During the Q&A session, a female executive shared how her staff were unhappy with the company at large, but loved working on their team. She asked some amazing questions about how she could retain her staff in this environment.  I was moved to tears by what she had to share and then as the conference was dissipating it struck me that I needed to talk to that woman.

I chased her down on the street and said, “You probably think I’m crazy, but I just loved the questions you had to ask and the way you think about your employees.” I immediately burst into tears and confessed that I was so unhappy and I didn’t really know what to do with myself.

“Oh honey, me too,” she said and we both had a cry and a hug. She said, “you are a young vibrant woman and you don’t have to be subservient to these people. You can do better for yourself.”

She didn’t know me at all, but we had this soul connection on the street in Austin somewhere. When I got back to LA, we connected via LinkedIn. Because of her encouragement, when a friend asked me if I would be interested in running her coworking space, I was able to finally admit how miserable I was. I had to fake a doctor’s appointment to find time to interview for the job, over lunch. Needless to say, I landed the job and it changed my life forever.

Q: If someone was to say that they were unhappy with where they worked, what would your advice be to them?

A: I’ve actually helped a couple of friends transition into freelance work. First, I believed in them. When someone tells me that they’re unhappy with their work, I first say to them, it doesn’t have to be like that. And we don’t have to kill ourselves or wait until retirement to travel to the Mediterranean. This might sound extreme, but every day I think to myself, what if I got hit by a bus tomorrow? How pissed would I be with myself?

My second philosophy is to always take care of my future self. Now the future self thing might be something as simple as getting gas the night before because I’ve got an early start going into the office the next day, so I’m not panicking in the morning trying to get gas in rush hour traffic. Or, it might be something as simple as having a conversation with somebody; just putting down my phone for 20 minutes and having a conversation and connecting with people.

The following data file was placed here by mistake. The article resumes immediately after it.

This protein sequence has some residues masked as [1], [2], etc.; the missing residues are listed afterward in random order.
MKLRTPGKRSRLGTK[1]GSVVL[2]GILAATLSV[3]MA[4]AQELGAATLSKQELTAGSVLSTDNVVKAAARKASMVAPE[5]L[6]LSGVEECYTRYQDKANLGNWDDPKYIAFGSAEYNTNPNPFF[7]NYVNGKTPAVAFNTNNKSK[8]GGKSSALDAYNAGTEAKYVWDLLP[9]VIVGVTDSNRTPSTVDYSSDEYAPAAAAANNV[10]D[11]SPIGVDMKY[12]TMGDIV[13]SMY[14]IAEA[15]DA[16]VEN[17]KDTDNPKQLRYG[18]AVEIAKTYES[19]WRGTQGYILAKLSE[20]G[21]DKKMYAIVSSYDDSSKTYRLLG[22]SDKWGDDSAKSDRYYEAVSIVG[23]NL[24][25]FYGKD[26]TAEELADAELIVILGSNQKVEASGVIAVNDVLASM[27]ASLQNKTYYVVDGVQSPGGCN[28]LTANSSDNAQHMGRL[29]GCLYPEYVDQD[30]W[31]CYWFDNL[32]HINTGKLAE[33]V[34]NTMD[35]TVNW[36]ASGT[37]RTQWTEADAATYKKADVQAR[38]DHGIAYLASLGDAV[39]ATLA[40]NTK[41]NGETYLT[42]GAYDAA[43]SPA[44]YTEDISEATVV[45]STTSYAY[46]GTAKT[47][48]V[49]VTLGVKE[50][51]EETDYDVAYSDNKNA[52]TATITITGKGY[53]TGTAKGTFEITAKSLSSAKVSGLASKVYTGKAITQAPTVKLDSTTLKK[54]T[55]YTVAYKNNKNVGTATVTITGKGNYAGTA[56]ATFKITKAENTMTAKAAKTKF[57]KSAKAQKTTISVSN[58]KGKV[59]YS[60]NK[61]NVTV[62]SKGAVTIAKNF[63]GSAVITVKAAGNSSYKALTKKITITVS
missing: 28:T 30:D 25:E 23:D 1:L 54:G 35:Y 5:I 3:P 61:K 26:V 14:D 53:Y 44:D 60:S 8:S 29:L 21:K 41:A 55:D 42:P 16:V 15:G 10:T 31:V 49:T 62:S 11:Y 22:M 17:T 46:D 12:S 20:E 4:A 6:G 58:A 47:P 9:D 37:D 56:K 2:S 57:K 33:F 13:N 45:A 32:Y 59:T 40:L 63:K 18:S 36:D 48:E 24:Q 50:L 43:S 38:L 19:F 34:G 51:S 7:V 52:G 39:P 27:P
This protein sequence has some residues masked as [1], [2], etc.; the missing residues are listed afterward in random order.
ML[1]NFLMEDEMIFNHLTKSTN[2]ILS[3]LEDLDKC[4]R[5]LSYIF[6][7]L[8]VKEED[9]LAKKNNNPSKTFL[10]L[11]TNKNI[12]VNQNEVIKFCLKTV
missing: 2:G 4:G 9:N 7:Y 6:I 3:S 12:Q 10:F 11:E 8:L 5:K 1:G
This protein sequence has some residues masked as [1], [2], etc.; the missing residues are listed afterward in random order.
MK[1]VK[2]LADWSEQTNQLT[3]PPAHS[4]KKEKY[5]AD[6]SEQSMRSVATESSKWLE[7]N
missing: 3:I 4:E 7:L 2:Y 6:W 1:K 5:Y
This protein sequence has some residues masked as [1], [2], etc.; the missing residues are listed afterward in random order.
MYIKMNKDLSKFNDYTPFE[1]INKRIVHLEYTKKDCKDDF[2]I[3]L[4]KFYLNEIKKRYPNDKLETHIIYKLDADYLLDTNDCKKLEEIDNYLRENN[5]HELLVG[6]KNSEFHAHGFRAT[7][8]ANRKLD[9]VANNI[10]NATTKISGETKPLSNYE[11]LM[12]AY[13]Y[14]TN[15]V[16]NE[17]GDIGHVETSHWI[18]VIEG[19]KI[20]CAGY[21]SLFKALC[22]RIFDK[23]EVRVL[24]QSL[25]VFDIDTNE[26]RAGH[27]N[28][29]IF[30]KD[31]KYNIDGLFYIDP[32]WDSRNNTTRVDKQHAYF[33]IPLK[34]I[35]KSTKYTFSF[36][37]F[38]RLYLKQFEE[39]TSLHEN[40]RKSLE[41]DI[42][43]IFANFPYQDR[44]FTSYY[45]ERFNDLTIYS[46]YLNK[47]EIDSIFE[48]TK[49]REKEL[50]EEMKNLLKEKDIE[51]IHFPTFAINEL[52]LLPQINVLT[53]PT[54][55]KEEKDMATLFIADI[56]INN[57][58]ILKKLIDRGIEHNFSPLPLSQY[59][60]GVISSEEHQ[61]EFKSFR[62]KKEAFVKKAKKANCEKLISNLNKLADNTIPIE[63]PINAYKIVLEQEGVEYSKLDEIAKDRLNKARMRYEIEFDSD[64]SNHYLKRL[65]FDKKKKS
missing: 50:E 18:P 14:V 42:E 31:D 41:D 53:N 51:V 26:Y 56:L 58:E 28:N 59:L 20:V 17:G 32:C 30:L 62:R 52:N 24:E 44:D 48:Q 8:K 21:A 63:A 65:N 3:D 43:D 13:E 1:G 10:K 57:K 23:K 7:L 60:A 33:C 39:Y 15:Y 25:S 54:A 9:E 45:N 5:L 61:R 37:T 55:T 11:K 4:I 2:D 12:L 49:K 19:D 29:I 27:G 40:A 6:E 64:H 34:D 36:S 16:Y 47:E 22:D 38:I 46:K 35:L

Q: You were talking about plants and access to nature and how you get those needs met of in your NextSpace – being in a space that’s collaborative, well-designed, etc. How else do you find balance and keep sane in your workspace?

A: I do think about those sorts of design and wellbeing needs. We have a really cool open space area that helps with people’s wellbeing. Taking time for people and taking stress breaks is super important to me. I’ll think – oh this spreadsheet is kind of driving me crazy or my inbox  is kind of out of control. Then, I think nothing’s urgent and I just close my computer and go sit with my community. I like to chat with them and make sure that I’m easily accessible.

At the coworking conference- they were talking about how as community managers, we create serendipitous moments. Like getting a group to head to lunch together,then mid-walk to lunch, two people start conversing and one realizes that the other could help them take their business to the next level. These situations create vital connections for people.

My colleague invented “Taco Walko” which is basically eating tacos and walking around the block on the streets of Culver City. If the streets of Culver City could relay all of the conversations I’ve had – I’ve worked out all of life’s issues with a couple of my colleagues, who have become good friends and mentors.

We’ve walked those streets of Culver City, and we’ve cried and yelled and are always there for each other. The community really cares about keeping the tradition going.

When I first started, they took it easy on me. They believed in me, and took the care to train me up to where I needed to be to make this place successful. Not only were my colleagues supportive of me, but the whole community is invested in the place running smoothly and succeeding through changes in staff and everything else. It’s this culture that I try to perpetuate.

Lisa Whited